Some taxpayers have seen their student loans seemingly disappear after Inland Revenue’s website came back online on Friday following a technology upgrade.
A former student who now lives in Germany was among those who got a nice, but short-lived, surprise when her $14,000 student loan appeared to vanish.
The woman joked that the upgrade – part of Inland Revenue $1.6 billion Business Transformation programme – was definitely working for her.
Another remarked on Twitter, “The buggy IRD website wiped my student loan, woohoo! That’s some Mr Robot s…”.
Any hope that the debts might have fallen into a permanent crack in cyberspace when Inland Revenue switched between software systems appears forlorn, however.
Inland Revenue spokesman Baden Campbell confirmed the department was looking into an error that meant some students were seeing “incorrect” student loan balances when they logged on to its myIR website.
But the debts were not forgotten, he made clear.
While some loan balances might not be showing properly on the website’s homepage, “our system is not wiping student loan balances”, Campbell said.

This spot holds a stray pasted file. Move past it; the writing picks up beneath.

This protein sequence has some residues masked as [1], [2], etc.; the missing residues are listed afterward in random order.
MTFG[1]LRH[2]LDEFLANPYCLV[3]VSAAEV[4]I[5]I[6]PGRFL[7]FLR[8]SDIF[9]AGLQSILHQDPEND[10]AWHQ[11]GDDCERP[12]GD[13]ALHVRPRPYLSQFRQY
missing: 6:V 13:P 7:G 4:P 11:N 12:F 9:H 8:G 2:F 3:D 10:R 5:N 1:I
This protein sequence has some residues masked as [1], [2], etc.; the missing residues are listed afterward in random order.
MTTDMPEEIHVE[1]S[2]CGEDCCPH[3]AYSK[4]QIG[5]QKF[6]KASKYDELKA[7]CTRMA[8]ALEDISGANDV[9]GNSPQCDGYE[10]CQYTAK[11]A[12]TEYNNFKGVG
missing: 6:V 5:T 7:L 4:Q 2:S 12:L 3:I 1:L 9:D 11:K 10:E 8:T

“If the customer clicks into their student loan account in myIR, they will be able to see their balance.”
The technology change at Inland Revenue had been billed by Inland Revenue commissioner Naomi Fergusson one of the largest and riskiest stages of its BT project.
Inland Revenue is switching the systems that manage income tax from aging mainframes and inflexible “spaghetti”-like Cobol software to new technology that should allow faster changes to the tax system and be easier to support.
For the time being, both systems are being run side-by-side to minimise risks.
Although Inland Revenue’s call centres and website came back online as planned on Friday, the department is not yet declaring victory.
“It’s still early days but we are pretty happy with progress so far,” Campbell said.
Other taxpayers are reporting some gripes and quirks with the new system, but it is not clear they are widespread.
One accounting firm complained Inland Revenue had inconveniently refunded all positive credit balances during the upgrade, that had been the result of clients making payments under their company IRD number rather than their personal number, or vice versa.
Campbell said it was aware of the issue which was “a matter of how a few people have used the new system rather than a problem with the system itself”.
Last week, one taxpayer complained they could no longer save tax documents from the website in PDF format, while a tax agent reported losing access to some client information that they might now have to reload.
Another said it was not clear from the limited online feedback the system provided whether the service was working properly, or if they might be sending information “into the ether”.